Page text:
Admiral Sir Thomas J. Cochrane G.C.B. 1789-1872
As yet we have not traced any information concerning the life and death of the Admiral on the Island, the only known fact is that he died on the Island. However we have unearthed information concerning the earlier part of this career.
Elder son of Admiral Sir Alexander Forrester Inglis Cochrane. During their careers both men created a great deal of envy and provoked a considerable amount of acid comment. Earl St. Vincent (John Jervis) stated that the ‘Cochrane’s are not to be trusted, they are all mad, romantic, money getting and not telling the truth.’
Reputedly Sir Alexander practiced nepotism unduly, as when he entered his 7 year old son on the books of his ship ‘Thetis’ as a volunteer in 1796 and then kept him under his pennant (flag) until 1805 when he was appointed lieutenant on ‘Jason’. In 1806 Thomas was appointed captain and saw service in the West Indies until 1809. By 1825 Thomas Cochrane had put in over 26 years of service in the Royal Navy, including 8 years on the North American station. On the 16 April of that year he was appointed the first resident Governor of Newfoundland though he was unpopular with the local people because of his personal extravagance and was recalled in 1834. Apparently his carriage was pelted with mud as he and his daughter made their way to the wharf to board their departing ship. I think his reputation changed over time and he was later recognised as a good governor, having much improved the area’s infrastructure.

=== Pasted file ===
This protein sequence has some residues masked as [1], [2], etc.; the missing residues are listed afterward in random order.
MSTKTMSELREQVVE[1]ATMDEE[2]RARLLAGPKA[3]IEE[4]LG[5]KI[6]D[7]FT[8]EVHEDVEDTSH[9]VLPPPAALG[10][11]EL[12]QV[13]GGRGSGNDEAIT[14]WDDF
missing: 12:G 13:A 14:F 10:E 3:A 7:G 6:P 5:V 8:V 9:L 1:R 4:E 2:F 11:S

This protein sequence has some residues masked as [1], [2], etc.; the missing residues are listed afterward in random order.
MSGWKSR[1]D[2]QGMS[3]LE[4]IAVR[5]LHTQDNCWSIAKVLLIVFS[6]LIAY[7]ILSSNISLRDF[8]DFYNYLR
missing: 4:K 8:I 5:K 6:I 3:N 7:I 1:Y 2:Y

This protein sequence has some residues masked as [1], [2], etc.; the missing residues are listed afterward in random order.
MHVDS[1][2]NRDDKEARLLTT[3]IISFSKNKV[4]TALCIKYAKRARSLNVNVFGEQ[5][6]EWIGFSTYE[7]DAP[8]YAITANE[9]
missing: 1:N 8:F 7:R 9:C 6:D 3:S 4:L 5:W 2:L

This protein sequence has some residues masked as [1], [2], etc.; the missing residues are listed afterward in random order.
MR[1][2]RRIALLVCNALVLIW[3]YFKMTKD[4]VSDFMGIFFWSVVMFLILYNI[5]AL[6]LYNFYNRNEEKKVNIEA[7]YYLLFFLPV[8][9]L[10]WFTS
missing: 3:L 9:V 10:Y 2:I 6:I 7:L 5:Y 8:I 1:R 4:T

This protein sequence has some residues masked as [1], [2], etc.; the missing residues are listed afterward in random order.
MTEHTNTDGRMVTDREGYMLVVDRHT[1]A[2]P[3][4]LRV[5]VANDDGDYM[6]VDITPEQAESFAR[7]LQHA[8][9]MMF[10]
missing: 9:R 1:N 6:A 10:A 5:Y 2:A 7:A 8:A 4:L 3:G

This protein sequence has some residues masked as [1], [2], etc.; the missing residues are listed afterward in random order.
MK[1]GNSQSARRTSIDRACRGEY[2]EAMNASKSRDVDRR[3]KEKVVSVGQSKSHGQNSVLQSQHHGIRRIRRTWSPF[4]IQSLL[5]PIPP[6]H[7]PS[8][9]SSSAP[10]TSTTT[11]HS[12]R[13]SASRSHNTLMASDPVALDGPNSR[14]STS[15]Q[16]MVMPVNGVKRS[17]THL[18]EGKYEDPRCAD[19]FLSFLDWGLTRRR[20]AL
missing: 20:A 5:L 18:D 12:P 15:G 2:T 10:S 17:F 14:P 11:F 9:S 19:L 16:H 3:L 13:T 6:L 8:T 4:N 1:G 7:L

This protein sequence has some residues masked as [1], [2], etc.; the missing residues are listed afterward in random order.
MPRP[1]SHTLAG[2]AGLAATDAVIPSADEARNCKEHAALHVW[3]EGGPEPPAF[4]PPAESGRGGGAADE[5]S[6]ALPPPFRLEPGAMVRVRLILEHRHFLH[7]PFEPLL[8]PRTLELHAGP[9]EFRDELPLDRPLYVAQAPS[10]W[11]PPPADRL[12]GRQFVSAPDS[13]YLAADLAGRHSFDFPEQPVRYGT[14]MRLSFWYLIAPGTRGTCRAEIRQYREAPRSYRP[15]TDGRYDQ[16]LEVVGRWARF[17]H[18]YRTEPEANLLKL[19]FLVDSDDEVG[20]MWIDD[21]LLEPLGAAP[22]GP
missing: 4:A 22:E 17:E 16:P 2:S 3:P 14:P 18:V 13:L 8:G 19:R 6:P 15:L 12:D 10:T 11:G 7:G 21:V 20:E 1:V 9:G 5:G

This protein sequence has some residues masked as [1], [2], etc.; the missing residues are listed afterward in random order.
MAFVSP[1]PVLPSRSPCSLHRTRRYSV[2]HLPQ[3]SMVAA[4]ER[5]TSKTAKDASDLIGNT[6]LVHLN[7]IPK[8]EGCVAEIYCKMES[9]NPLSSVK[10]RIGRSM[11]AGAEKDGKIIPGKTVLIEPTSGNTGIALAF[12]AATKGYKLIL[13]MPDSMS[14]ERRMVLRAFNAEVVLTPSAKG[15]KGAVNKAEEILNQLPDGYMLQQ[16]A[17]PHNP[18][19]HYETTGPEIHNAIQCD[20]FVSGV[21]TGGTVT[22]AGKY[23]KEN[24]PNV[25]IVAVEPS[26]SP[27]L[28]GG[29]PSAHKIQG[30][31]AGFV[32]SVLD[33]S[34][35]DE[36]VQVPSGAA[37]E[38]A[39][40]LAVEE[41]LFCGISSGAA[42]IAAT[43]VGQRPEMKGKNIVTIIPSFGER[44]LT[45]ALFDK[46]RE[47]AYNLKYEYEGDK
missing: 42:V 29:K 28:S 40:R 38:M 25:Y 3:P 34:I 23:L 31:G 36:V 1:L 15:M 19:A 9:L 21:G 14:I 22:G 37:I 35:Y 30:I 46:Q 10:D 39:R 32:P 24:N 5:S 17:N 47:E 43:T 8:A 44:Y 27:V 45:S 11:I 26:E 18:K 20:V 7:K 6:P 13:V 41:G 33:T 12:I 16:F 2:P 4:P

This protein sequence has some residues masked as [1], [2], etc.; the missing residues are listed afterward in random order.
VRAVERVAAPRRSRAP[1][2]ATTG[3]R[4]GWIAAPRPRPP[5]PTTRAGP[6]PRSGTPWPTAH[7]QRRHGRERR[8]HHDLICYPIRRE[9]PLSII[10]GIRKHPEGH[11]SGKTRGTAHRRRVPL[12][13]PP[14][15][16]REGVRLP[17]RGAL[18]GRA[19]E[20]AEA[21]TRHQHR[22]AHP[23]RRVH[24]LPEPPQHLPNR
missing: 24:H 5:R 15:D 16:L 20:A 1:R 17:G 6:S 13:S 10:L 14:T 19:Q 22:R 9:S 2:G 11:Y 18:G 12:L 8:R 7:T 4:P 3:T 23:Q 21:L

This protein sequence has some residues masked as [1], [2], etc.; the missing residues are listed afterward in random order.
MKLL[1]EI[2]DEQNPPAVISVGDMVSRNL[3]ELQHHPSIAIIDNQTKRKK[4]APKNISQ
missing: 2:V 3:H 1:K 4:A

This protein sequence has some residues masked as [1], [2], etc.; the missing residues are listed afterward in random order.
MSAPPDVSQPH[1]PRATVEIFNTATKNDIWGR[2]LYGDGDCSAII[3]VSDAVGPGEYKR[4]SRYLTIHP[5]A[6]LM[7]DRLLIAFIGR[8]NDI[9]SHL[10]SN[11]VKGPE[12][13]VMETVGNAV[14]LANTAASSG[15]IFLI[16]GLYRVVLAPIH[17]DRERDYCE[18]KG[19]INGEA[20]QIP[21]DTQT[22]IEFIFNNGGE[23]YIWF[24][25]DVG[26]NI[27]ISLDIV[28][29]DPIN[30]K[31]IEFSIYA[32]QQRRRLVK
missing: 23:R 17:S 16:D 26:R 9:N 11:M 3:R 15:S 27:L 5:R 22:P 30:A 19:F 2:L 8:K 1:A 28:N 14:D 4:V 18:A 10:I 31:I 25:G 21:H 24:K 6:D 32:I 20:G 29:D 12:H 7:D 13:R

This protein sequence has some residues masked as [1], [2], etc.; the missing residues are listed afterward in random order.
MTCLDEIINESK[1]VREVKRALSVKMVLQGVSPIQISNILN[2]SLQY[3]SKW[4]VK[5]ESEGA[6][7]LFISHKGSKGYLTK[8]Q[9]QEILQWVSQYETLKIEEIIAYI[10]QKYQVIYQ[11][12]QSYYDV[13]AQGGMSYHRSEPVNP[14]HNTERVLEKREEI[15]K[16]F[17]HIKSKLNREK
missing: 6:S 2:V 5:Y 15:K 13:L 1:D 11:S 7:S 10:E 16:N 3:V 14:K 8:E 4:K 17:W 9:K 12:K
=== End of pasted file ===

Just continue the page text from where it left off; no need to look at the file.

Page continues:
During his stay, a new government house was built, agriculture was encouraged and the first roads were built. After the establishment of representative government, Sir Thomas was accused of favouritism and he upset various factions, To resolve the problem the British Government recalled him and it is said that the crowd threw mud at his carriage on his last drive through St. John’s to the ship taking home.
He served as the Conservative MP for Ipswich between 1839 and 1841 and later that year was promoted to Rear Admiral. During 1842 to 1847 he was successively second in command and Commander-in-Chief of the China Station and from 1852 to 1856 was Commander-in-Chief for Portsmouth. From the 20 March 1854 to 19 March 1856 his flag flew over Victory in Portsmouth as Vice Admiral and was appointed Admiral of the Fleet in 1865. He died on the Island in 1872 aged 83, and from information gained from his wife’s burial was buried in the family mausoleum in Kensal-Green, London.